Have you ever had a sudden inspiration? The proverbial “Aha” experience?
These “insight moments” tend to happen when you’re not actively working on a problem—they come to you when you least expect it. You might be exercising, gardening, or taking a shower. (For me, they always come when I’m listening to a lecture on a completely different topic.) Ideas come at these surprising times because of incubation—when you take time off from work, it frees up your conscious mind and allows your subconscious mind to “incubate” on the problem.
Psychologists have long known that incubation contributes to creativity. This is also why play is so closely related to creativity—because when you’re playing, your mind is open and wandering more freely. This research has many practical implications for enhancing your personal creativity (I show how in Chapter 4 of my new book Zig Zag).
I just read a fascinating new study* that confirms this longstanding research on incubation, and yet takes it in an exciting new direction. A research team at the University of Pennsylvania passed a weak electrical current through the brains of their research subjects, using a technology called “transcranial direct current stimulation” or tDCS. It sounds a bit scary, but the electrical current was very weak and the subjects couldn’t feel anything.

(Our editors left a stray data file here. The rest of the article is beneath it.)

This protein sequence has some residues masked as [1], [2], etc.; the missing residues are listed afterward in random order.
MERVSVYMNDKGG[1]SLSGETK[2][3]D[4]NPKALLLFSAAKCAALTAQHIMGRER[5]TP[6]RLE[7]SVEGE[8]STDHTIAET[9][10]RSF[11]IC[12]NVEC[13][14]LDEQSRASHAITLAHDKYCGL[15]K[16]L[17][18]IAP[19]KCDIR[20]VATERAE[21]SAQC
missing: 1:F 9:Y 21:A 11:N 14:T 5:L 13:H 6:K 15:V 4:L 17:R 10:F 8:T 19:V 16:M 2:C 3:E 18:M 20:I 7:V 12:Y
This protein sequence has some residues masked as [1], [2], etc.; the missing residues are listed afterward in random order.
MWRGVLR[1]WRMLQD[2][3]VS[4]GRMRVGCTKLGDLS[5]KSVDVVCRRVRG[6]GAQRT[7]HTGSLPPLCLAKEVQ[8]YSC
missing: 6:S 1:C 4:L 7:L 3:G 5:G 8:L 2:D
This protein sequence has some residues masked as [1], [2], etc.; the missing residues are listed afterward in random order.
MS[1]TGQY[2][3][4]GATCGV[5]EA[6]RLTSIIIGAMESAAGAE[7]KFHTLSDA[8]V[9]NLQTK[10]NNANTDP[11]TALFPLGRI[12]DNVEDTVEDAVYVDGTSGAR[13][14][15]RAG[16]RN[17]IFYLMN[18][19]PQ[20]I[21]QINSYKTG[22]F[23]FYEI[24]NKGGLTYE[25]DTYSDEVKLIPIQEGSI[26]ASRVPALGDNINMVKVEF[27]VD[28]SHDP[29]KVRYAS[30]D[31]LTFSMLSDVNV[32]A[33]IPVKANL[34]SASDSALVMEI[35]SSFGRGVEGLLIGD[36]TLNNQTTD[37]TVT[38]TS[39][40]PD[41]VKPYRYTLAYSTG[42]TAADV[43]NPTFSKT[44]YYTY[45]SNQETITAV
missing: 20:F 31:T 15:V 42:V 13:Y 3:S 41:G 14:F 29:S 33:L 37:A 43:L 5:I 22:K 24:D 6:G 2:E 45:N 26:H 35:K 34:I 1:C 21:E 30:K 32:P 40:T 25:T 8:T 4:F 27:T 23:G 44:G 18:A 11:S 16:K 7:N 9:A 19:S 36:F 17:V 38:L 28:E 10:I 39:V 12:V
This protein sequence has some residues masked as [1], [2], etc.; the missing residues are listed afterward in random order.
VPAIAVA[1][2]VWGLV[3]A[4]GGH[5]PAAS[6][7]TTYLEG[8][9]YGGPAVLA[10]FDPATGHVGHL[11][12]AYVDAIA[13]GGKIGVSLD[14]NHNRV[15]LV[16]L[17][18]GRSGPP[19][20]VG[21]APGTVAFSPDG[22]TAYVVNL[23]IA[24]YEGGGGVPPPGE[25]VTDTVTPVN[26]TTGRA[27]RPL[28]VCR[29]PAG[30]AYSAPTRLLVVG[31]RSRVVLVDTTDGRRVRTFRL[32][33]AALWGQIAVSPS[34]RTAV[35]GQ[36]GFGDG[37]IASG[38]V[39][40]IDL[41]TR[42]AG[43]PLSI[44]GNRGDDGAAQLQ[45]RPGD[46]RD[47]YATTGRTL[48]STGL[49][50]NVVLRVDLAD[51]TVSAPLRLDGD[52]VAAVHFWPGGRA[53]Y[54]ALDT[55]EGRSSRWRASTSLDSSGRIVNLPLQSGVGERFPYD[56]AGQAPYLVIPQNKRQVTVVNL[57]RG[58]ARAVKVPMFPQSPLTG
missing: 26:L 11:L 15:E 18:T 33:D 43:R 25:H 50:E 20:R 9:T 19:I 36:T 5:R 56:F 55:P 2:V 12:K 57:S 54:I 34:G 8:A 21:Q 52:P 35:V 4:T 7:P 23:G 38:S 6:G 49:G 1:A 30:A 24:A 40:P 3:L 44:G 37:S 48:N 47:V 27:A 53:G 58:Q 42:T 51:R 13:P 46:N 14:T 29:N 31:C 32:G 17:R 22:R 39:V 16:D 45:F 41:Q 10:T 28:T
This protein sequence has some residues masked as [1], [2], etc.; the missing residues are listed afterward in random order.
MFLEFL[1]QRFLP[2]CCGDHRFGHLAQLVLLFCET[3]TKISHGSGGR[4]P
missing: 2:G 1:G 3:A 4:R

They focused the current on the prefrontal cortex (PFC). Based on what we know about how the brain works, the current was expected to reduce the neuronal activation in the PFC. This is interesting, because the PFC is thought to be the “seat of consciousness,” the place in your brain where you stay in control—where you “filter bottom-up information” and “inhibit irrelevant information,” as the researchers put it. The researchers hypothesized that inhibiting PFC activity might actually create an “incubation mindset,” resulting in the same creative benefits as meditating or taking a shower.
The researchers had the tDCS subjects, and a comparison group of control subjects, do the “unusual uses” creativity task and the “common uses” task as well. For example, for the word “Kleenex” the common use is “to blow your nose” and the uncommon uses could be, well, just about anything (“block a hole in the wall that allows mice into the house”).
The results were intriguing: inhibiting the prefrontal cortex in the left hemisphere resulted in better performance on the unusual uses task, but not on the common use task. The people who had their brains inhibited were more likely to come up with an unusual use, and they generated responses faster. Right hemisphere inhibition didn’t have any benefit on either common or uncommon uses—particularly interesting, in light of my earlier Psychology Today post that linked the right hemisphere to creativity.
Can you imagine a future world where you can purchase a do it yourself “creativity enhancement” kit? Apply electrodes to your forehead when you need a good idea! Of course, creativity is a lot more complex than that—for example, incubation doesn’t help if you haven’t first spent a lot of time engaged in hard work, and it’s hard to predict ahead of time when incubation will be most helpful—but I’m excited to see creativity research moving in these new directions.